Whilst out early to get some snaps of the Norfolk broads I was travelling home and the sun was still low and frost glistening.so I took a diversion to see this small collection of vehicles.hid from sight in a clump of trees there is a small rselection here.my favourite being the series one landie..been waiting for this time of year to visit here for the overgrowth to die back.
Last few minutes of daylight left after a long day in Sheffield with @Urbexbandoned. If you've looked at my last report you would've read that my camera died for no reason at the previous location so I gathered my teddies from the floor beside my cot and headed towards this little derp-hole, armed only with an iPhone 6 and a diminishing sense of humour. The local scrote-muffin cock-knocker youths have went to town on this place. House of God? Fuck that, lets smash the place up. Sleep tight everyone and rest assured that these little dicks are the future of the U.K.
The History (Stolen as always)
The Chapel was built in 1787 by the Rev Benjamin Greaves (the then curate of Bradfield) together with some of his associates. Shortly after its completion consecration was refused because builders would, for some unknown reason, not install an east-facing window. It was eventually sold at auction for the princely sum of £315 and so became an independent chapel. A decade later it started performing baptisms in 1799 and the first officer of the Titanic, Henry Tingle Wilde was apparently christened here. Notably a significant number of the 240 dead from the Great Sheffield Flood of 1864 are buried in the cemetery. This includes members the Armitage family, who tragically lost 12 of their number, including five children. Here's what the chapel looked like in the later 1800's
Extract from a local rag..
“I can’t help but feel that this is a shocking state of affairs being a microcosm of much which is wrong with our society. Here lay our dead.
Sheffield people laid to rest in originally quite beautiful surroundings but now ignored and forgotten. How did this come about?”
Shot on my phone Lewis style
Thanks for wasting your vision
“As fresh as they get. Vegetables harvested from neighbouring fields and sold in a traditional road side market style. If you are travelling north, through the Kapiti Coast, pop in to sample their seasonal faire.”
Sang Sue Limited was a Chinese owned ‘acknowledged expert’ in the fruit and vegetable business. Although there are many other fruit and vegetable suppliers in the Kapiti coastal region, Sang Sue’s was known for its exceptionally fresh produce. In addition to the naturally grown products sold at the premises, Sue also supplied freshly baked bread from a small onsite craft bakery, because ‘good bread is one of the great pleasures of the table’, and beer, spirits, wine and cider sourced from boutique breweries around Kapiti. The cellar was described as being ‘well-stocked’, and the team of liquor sellers were very knowledgeable and passionate about their fully licenced goods. The small business boasted that it sold nearly 800 different subcategories in food and drink; some of these included fresh produce, dried and dehydrated fruits, mayonnaise and salads, delicatessens, cheese and cheese products, and food products machinery. Unfortunately, despite its success, back in 2015 the New Zealand Transport Agency acquired the business and closed it to make way for the MacKays to Peka Peka expressway; an 18 km four lane project that will cost the government $630 million.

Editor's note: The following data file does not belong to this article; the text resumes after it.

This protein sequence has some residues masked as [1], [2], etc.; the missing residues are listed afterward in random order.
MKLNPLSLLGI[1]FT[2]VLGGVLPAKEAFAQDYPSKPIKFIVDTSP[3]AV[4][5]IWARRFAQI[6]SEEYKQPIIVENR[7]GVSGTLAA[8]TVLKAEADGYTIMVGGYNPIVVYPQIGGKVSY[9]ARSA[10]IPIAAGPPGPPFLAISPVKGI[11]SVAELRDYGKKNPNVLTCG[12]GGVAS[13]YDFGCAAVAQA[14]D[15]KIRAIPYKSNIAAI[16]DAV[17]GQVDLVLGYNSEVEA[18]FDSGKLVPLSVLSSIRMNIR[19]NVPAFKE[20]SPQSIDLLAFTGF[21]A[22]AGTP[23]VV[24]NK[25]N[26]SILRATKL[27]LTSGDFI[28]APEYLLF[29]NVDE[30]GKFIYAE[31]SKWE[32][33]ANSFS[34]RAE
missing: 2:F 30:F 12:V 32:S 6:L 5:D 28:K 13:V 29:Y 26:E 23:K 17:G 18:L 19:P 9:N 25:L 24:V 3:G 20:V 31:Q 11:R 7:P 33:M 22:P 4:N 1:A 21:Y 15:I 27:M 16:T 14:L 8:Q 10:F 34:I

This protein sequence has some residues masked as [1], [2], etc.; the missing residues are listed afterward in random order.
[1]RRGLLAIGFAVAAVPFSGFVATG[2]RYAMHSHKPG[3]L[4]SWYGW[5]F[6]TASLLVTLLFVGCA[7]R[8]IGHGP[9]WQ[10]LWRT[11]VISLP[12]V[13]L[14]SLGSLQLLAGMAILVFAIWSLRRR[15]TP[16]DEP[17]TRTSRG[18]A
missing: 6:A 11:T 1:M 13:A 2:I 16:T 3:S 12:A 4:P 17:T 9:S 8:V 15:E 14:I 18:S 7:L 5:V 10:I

Our Version of Events
Leaving Wellington early-ish, in an effort to reach a town called Bulls, we decided to have a quick break at a random fruit and vegetable suppliers that appeared to be abandoned. Hoping there might be some sort of home brew leftover we decided to investigate. Upon closer inspection it was obvious that the shop itself was fully stripped of anything interesting, so we decided to head around the back. We didn’t expect to find an awful lot around there, but experience has told us to always check the entire outside perimeter of a site; you never know what might be lurking.
Bypassing the guard dog warning sign, and a very large barbed wire fence and gate, we crawled through some extremely thorny bushes instead – because that seemed like the least painful option at the time. As we emerged through the sharp barbs, dead branches, and from beneath a large truck trailer that had become part of the bush, we were expecting to find an overgrown back garden; maybe, we surmised, it would have had an old algae-filled pond or something. We soon discovered our assumptions had been incorrect, however, as we found ourselves stood inside a bizarre vehicle graveyard of some sort. There was an array of vehicles: cars, quad-bikes, tractors, trucks and vans. It was quite clear that some had been there for a long time as the ground was steadily absorbing some, and foliage had consumed others; one, which was completely sealed, even had a bush growing inside it. Much more satisfied with our find at this point, we decided to hang around for twenty minutes to grab a few shots. After that, we left. Jobs a goodun’.
Explored with Nillskill and Bane.
Sang Sue's Place
1: Sang Sue Fruit and Vegetable Shop
2: A Quick Look Inside
3: Sue's House
4: Sue's Bed
5: Sue's Shed
6: Sue's Indoor Garden
7: Sue's Little Runaround Buggy
8: Sue's Other Indoor Garden
9: Sue's Storage Warehouse
10: Sue's Machinery
11: Sue's Till
Sue's Vehicle Collection
12: Fork Lifts
14: Standard Van
15: A Bigger Van
18: A Bigger Digger
19: Farm Equipment
20: Sue's Fleet 1
21: Sue's Fleet 2
22: Sue's Fleet 3
23: Sue's Fleet 4 and Car With a Bush Inside
24: The Beast
25: Sue Has a Dark Side